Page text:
Agencies can take their cue from the Institute of Design at Stanford University. The institute has created an environment in which entrepreneurs can interact with users and customers as early in a product's life cycle as possible. That approach rests on the belief that ideas are cheap and success is about execution.
As HealthCare.gov demonstrated, there is much to be gained by acquiring feedback from customers and being able to pivot based on that input. That type of transparency is critical to ensuring that innovation efforts are directed to areas that matter.
2. Seek to create value
For every innovation initiative, it is important to apply the NABC (needs, approach, benefits and competition) framework to quickly define, create and communicate the highest value. That approach involves identifying important customer/citizen needs, defining the most compelling and unique approach to address those needs, analyzing the quantifiable benefits per costs of that approach, and quantifying why the chosen approach is better than the competition and alternatives.
The resulting value proposition should be polished through multiple iterations with peers and stakeholders.
3. Cultivate innovation champions
A program without a champion to drive it is akin to a ship without a captain. As good as an idea might be and as powerful an impact as it might have, it will likely drift sideways without someone to grab the helm and power forward. Champions are critical to accelerating innovation within an agency as programs run into a range of technology, bureaucratic and budgetary obstacles that require someone with the passion and muscle to overcome them. And that person is not necessarily a program or project manager.
Cultivating innovation champions requires that agencies attract and retain talented leaders with management experience and a track record for advancing forward-thinking agendas.
4. Build teams to support those champions
Although an innovation champion can push programs forward, a set of individuals with complementary and relevant skills is required to execute and shape what starts as an idea into a tangible deliverable. Team success requires an ambitious yet achievable program plan and a business model and processes that are clearly defined. Agency leaders must assemble the best team they can, which takes persistence and a refusal to settle for substandard options.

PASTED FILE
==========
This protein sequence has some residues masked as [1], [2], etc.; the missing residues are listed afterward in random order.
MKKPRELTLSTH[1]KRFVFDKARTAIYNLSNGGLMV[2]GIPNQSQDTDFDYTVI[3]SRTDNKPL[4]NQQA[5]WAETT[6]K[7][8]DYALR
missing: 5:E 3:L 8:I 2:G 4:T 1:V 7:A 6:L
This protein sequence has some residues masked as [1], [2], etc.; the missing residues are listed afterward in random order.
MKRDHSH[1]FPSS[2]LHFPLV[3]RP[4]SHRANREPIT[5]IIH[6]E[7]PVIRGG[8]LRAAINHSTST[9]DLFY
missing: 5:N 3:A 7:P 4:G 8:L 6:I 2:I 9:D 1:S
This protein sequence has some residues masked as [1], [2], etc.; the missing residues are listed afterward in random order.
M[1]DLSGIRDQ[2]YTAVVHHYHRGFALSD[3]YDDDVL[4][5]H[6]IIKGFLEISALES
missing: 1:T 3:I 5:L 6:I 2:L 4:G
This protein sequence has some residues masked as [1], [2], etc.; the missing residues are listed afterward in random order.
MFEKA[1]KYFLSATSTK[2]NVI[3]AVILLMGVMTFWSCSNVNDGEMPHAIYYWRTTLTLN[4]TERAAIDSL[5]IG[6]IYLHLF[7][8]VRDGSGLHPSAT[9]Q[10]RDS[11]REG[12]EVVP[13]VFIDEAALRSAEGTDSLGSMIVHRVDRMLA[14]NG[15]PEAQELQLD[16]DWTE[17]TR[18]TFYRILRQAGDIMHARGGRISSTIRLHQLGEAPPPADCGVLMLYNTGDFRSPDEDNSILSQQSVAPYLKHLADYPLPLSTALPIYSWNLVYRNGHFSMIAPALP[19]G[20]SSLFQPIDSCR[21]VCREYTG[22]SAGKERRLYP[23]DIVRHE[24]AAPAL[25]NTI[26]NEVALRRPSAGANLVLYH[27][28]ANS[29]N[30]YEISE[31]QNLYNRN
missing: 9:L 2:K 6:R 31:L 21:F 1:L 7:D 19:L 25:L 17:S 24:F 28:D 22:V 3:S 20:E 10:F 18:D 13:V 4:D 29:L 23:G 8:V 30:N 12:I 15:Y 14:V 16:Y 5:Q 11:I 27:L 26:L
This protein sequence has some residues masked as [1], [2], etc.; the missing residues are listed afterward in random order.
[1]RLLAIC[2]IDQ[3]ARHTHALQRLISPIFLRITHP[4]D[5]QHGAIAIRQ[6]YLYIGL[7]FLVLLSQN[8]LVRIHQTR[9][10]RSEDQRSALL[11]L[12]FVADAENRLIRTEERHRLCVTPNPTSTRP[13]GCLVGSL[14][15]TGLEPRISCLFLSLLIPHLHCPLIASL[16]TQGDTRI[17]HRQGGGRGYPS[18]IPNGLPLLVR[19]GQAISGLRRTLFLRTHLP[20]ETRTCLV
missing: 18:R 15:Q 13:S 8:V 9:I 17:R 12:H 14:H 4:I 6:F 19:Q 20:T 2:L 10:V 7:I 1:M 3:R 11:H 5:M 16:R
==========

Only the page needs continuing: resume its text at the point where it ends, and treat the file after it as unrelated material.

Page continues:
5. Realign the organization to match innovation goals
Not all agency cultures are built for innovation. Most are not. To create a sustainable base for innovation, agencies might need to realign the organization to match new processes, staffing structures and program requirements. Otherwise, groups might compete with or cannibalize one another for talent and resources, ultimately undermining broader innovation efforts.
In addition, agencies should remain open to a frank assessment of areas in which outsourcing could enhance innovation, even for those that are vital to day-to-day operations. For example, agencies might resist outsourcing customer service for fear of relinquishing their contact with customers and citizens. But poor customer service can be devastating for companies and agencies. Such experiences result in an estimated $83 billion loss for U.S. enterprises each year because of customer defections and abandoned purchases.
Some companies have proven adept at customer service because that is their core focus, and outsourcing that function could strengthen customer and citizen interactions for agencies that are not performing the function as well as they should.
Agencies can always produce reasons for why innovation is not a priority, ranging from an insistence that no change is needed and a fear of the unknown to the costs associated with new technology and the argument that past efforts failed. However, the launch of 18F and future like-minded programs will better enable agencies to dramatically change the way they approach challenges and projects.